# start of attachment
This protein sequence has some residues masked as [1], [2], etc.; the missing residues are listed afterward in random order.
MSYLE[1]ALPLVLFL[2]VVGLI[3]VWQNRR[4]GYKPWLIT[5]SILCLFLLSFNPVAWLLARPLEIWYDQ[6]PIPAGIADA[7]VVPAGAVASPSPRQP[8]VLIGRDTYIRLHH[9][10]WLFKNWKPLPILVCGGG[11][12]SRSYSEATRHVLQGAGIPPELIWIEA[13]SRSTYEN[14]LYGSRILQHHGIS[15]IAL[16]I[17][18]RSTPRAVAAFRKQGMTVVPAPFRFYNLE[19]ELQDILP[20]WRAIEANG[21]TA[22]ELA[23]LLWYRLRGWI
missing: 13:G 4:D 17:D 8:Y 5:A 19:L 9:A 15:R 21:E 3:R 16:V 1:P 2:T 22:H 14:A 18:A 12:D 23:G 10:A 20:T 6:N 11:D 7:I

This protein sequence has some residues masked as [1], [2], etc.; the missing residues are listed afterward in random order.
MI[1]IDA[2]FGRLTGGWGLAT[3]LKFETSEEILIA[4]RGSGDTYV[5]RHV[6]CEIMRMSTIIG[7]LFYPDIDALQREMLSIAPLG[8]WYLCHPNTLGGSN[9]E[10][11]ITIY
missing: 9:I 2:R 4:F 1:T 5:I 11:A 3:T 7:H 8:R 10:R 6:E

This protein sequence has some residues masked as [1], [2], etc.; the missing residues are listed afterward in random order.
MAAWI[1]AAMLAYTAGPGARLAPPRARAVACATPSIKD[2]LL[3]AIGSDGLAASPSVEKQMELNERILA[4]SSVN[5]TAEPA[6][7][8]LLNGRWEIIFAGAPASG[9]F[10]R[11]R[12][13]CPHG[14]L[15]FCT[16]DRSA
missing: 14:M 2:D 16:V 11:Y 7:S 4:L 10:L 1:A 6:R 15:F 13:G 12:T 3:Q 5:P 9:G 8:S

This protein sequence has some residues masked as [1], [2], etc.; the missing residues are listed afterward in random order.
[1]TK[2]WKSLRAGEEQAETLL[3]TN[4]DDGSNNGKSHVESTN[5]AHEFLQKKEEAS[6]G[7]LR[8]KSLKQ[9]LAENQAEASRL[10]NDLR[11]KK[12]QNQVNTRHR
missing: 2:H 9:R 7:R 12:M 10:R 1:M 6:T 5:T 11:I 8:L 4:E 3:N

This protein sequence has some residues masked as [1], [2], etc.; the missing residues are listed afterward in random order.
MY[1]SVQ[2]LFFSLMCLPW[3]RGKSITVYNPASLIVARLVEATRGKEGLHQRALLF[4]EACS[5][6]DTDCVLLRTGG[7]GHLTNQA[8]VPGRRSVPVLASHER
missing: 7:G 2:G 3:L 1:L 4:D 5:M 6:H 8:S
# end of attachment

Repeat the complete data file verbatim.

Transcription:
This protein sequence has some residues masked as [1], [2], etc.; the missing residues are listed afterward in random order.
MSYLE[1]ALPLVLFL[2]VVGLI[3]VWQNRR[4]GYKPWLIT[5]SILCLFLLSFNPVAWLLARPLEIWYDQ[6]PIPAGIADA[7]VVPAGAVASPSPRQP[8]VLIGRDTYIRLHH[9][10]WLFKNWKPLPILVCGGG[11][12]SRSYSEATRHVLQGAGIPPELIWIEA[13]SRSTYEN[14]LYGSRILQHHGIS[15]IAL[16]I[17][18]RSTPRAVAAFRKQGMTVVPAPFRFYNLE[19]ELQDILP[20]WRAIEANG[21]TA[22]ELA[23]LLWYRLRGWI
missing: 13:G 4:D 17:D 8:Y 5:A 19:L 9:A 15:R 21:E 3:R 16:V 1:P 2:T 22:H 14:A 18:A 12:D 23:G 10:A 20:T 6:N 11:D 7:I

This protein sequence has some residues masked as [1], [2], etc.; the missing residues are listed afterward in random order.
MI[1]IDA[2]FGRLTGGWGLAT[3]LKFETSEEILIA[4]RGSGDTYV[5]RHV[6]CEIMRMSTIIG[7]LFYPDIDALQREMLSIAPLG[8]WYLCHPNTLGGSN[9]E[10][11]ITIY
missing: 9:I 2:R 4:F 1:T 5:I 11:A 3:T 7:H 8:R 10:R 6:E

This protein sequence has some residues masked as [1], [2], etc.; the missing residues are listed afterward in random order.
MAAWI[1]AAMLAYTAGPGARLAPPRARAVACATPSIKD[2]LL[3]AIGSDGLAASPSVEKQMELNERILA[4]SSVN[5]TAEPA[6][7][8]LLNGRWEIIFAGAPASG[9]F[10]R[11]R[12][13]CPHG[14]L[15]FCT[16]DRSA
missing: 14:M 2:D 16:V 11:Y 7:S 4:L 10:L 1:A 6:R 15:F 13:G 12:T 3:Q 5:P 9:G 8:S

This protein sequence has some residues masked as [1], [2], etc.; the missing residues are listed afterward in random order.
[1]TK[2]WKSLRAGEEQAETLL[3]TN[4]DDGSNNGKSHVESTN[5]AHEFLQKKEEAS[6]G[7]LR[8]KSLKQ[9]LAENQAEASRL[10]NDLR[11]KK[12]QNQVNTRHR
missing: 2:H 9:R 7:R 12:M 10:R 1:M 6:T 5:T 11:I 8:L 4:E 3:N

This protein sequence has some residues masked as [1], [2], etc.; the missing residues are listed afterward in random order.
MY[1]SVQ[2]LFFSLMCLPW[3]RGKSITVYNPASLIVARLVEATRGKEGLHQRALLF[4]EACS[5][6]DTDCVLLRTGG[7]GHLTNQA[8]VPGRRSVPVLASHER
missing: 7:G 2:G 3:L 1:L 4:D 5:M 6:H 8:S